Juneau's Democratic legislators told constituents Wednesday evening at a post-session wrap-up meeting that 2010 has been a successful year, even though some of the community's top priorities have yet to be accomplished.

Ex-Fish and Game officials warn of Sealaska bill
ANCHORAGE - Three former top administrators with the state Department of Fish and Game are warning Gov. Sean Parnell about a bill that would allow a Native corporation to hand-pick lands in the Tongass National Forest.

Federal official bullish on Alaska gas pipeline
FAIRBANKS - A top federal pipeline official says the time is right for an Alaska pipeline construction project.

Alaska opts out of Race to the Top school grants
JUNEAU - While many states have accepted an educational reform challenge in the federal Race to the Top program, Alaska is watching from the sidelines.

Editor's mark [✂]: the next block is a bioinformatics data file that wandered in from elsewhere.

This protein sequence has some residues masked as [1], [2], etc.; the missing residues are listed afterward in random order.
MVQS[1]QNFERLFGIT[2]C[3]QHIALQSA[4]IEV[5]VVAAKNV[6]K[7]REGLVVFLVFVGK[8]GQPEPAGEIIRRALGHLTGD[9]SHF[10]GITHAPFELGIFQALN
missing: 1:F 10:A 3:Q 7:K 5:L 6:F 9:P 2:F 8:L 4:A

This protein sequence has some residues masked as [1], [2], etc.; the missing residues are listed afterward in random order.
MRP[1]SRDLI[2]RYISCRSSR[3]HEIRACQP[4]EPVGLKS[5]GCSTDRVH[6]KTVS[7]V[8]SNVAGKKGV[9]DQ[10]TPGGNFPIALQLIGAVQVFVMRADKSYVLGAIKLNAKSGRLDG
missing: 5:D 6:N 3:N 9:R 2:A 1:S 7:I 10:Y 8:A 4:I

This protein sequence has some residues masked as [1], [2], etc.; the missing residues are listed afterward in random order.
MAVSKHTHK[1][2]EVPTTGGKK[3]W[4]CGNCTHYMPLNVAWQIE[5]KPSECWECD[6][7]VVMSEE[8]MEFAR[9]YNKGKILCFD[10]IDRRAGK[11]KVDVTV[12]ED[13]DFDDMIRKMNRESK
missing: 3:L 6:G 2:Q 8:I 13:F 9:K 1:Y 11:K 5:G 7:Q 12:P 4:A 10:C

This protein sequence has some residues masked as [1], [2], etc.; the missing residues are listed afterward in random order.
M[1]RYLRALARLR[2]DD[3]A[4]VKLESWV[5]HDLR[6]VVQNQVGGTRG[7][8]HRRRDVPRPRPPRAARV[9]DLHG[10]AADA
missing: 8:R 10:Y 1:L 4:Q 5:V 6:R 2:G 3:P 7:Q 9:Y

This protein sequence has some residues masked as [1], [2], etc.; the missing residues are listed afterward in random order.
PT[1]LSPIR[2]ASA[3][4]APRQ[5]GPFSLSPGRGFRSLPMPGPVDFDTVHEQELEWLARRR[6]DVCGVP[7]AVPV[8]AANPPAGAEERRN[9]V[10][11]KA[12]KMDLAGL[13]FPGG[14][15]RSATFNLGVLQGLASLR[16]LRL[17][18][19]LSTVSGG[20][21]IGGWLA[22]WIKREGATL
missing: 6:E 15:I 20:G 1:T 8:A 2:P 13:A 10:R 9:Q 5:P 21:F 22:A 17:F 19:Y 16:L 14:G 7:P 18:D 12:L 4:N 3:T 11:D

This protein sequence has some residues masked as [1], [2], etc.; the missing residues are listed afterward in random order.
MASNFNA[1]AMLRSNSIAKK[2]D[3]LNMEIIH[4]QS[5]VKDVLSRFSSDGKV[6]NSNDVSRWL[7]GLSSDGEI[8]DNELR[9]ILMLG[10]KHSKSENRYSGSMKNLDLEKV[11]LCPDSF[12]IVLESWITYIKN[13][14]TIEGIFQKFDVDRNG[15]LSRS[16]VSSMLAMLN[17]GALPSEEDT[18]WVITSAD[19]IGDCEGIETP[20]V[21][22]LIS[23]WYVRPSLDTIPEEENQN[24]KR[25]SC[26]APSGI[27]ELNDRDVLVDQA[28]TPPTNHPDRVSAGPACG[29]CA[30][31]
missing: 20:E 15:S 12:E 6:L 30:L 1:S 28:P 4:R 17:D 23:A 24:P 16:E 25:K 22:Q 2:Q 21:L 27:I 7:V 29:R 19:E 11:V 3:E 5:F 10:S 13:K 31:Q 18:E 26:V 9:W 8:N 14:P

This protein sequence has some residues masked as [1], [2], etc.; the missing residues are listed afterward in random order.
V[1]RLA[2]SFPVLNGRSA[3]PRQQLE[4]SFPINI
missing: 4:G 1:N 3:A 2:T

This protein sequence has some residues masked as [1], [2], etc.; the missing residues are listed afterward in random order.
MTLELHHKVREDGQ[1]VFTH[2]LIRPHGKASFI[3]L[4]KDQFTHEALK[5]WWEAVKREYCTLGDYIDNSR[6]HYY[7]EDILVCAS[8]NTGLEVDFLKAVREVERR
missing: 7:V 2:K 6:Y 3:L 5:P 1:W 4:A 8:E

Wilderness or oil? Service seeks views on ANWR's future
WASHINGTON - The three-decades-long fight over whether oil companies should be allowed inside the Arctic National Wildlife Refuge is taking on a new wrinkle that could lock up the refuge for good.

Conservation groups challenge Shell's Arctic air permits
ANCHORAGE - Alaska Native and conservation groups have filed challenges to clean air permits the Environmental Protection Agency granted Shell Oil for drilling exploration wells in the Beaufort and Chukchi seas.

Agency releases draft costs of polar bear habitat
ANCHORAGE - The U.S Fish and Wildlife Service has announced a draft analysis of the cost of designating critical habitat for polar bears.

Oregon conference discusses protecting wild salmon
PORTLAND, Ore. - Biologist Rich Lincoln worries that the fragile balance of endangered salmon runs are threatened by an outdated hatchery system.

Deadliest Catch employee charged
ANCHORAGE - Police have charged a production manager on the hit cable TV show "Deadliest Catch" with using and selling drugs.